in May 2005. At Wooster she spoke in several courses, met with groups
of students, and gave a public lecture on gender, nation, and class
in post-communism. At Kenyon she gave a talk on gender and participated
in a panel on EHU's situation in Belarus.
November 2005 Irina Kolegaeva, a Ukrainian linguist, visited Kenyon
College and the College of Wooster. Kolegaeva has taught at Odessa
State University, and served as Dean of International Students and
International Relations. At Kenyon she taught in history and language
classes, and gave a talk on the recent Orange Revolution in Ukraine.
She also talked with Kenyon administrators about possible exchange
relationships between the two schools. At Wooster she lectured in
College of Wooster and Kenyon College hosted Dr. Libuse Heczkova in
October. Dr. Heczkova teaches literature and gender studies at Charles
University in Prague, the Czech Republic. On both campuses she gave
a formal talk, "Women and Freedom: Back to the Roots of European
Feminism." Elena Sokol, her Wooster host, writes that "Dr.
Heckzkova had extensive informal contact with students." She
visited several classes on each campus and had meals with Russian
and Women's Studies students. "Both our students and colleagues
found the visit of Dr. Libuse Heczkova most stimulating."
Nezvalová is a professor of physics at Palacky University in the Czech
Republic, with interests in preparing students to teach science. In
October 2005 Dr. Nezvalová visited Furman University, hosted by Michael
Svec, who met Nezvalová during the 2003 Global Partners Central Europe
traveling seminar. She lectured in several classes at Furman, and
also visited Rhodes College.
Tanev, a professor political science at Sofia University in Bulgaria,
visited Rollins College in November 2005. Tanev founded Sofia's Public
administration department in the 1990s, and has been invited to teach
at the American University in Bulgaria. At Rollins he gave talks on
political evolution in Bulgaria and other Central and Eastern European
countries, and consulted with Rollins faculty about creating a program
in public policy analysis.
Gipson, vice president of the American Friends of the Hermitage, visited
Carleton, St. Olaf, and Grinnell Colleges to talk about the preservation
of the famous St. Petersburg art museum. Faculty at those colleges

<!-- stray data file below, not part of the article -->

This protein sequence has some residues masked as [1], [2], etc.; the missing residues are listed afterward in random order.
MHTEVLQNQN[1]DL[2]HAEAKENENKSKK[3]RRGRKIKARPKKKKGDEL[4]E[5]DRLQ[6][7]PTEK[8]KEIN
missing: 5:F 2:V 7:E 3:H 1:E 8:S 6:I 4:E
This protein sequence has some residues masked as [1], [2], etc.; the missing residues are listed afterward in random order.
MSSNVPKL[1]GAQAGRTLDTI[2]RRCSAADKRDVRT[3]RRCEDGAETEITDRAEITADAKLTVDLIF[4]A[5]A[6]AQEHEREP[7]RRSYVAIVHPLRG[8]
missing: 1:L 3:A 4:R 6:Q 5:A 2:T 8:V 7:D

met Gipson during the 2004 Global Partners faculty development seminar
in St. Petersburg.
the 2003 Global Partners faculty seminar in
Central Europe, Floyd Sandford of Coe College met Zdenek Duris,
a zoologist at the University of Ostrava in the Czech Republic. Duris
and Sandford, with a common interest in crustaceans, have stayed in
contact, and Sandford went to the Czech Republic in summer 2005 with
a Global Partners travel grant. Sandford has joined with fellow seminar
alumna Linda Dybas from Knox College to invite Duris to visit their
campuses, where will present seminars in spring 2006. He wil then
join Sandford, Dybas, and students from both campuses for a research
trip to Belize to study local organisms and habitats.
the last several years, Lawrence White, a psychology professor at
Beloit, has been regularly visiting with colleagues at the University
of Tartu in Estonia. This connection has included developing a cross-cultural
course that visits Estonia and Morocco. In return two psychologists
from Tartu will visit Beloit. Juri Allik and Anu Realo, both prominent
psychologists at the University of Tartu will give lectures and class
presentations at Beloit, talking about both psychology and Estonia's
transition from Soviet republic to EU member state.
- The art department
at Birmingham-Southern College will host Bedrich Kocman from the University
of West Bohemia in 2006. He will offer master classes in silk screen
printing and lithography. He will also do presentations on a significant
European artist collaboration called "Figurama," which might
include work done by BSC faculty and students.
- Slobodan Djinovic
is a veteran Serbian democracy activist who will visit Global Partners
colleges in April 2006 to do workshops on non-violent resistance and
give talks on his experience with democratic movements in eastern
Europe. He was one of the founders of OTPOR, a student-run non-violent
movement that helped to tople Slobodan Milosevic. He will visit Colorado
College, Monmouth College, and possibly several others.
- For the last
several years Joseph Troncale of the University of Richmond has been
developing links with the Russian non-conformist art world. He used
those connections when he led the Global Partners
seminar in Russia in summer 2004. He is now bringing together
an exhibit of Russian art at Richmond, scheduled for fall 2006. Two
Russian artists, Evgeny Orlov and Sergei Kovalsky, will come to Richmond
to open the exhibit and teach in Troncale's class.
artists on the faculty of Lake Forest College--Tom Denlinger and Karen
Lebergott--have developed a collaborative relationship with four artists
in Berlin. As a group they are making art reflecting on disjunctions
and communication. They will display and discuss the resulting art
in classes and galleries at Lake Forest and the ACM Chicago Arts Program.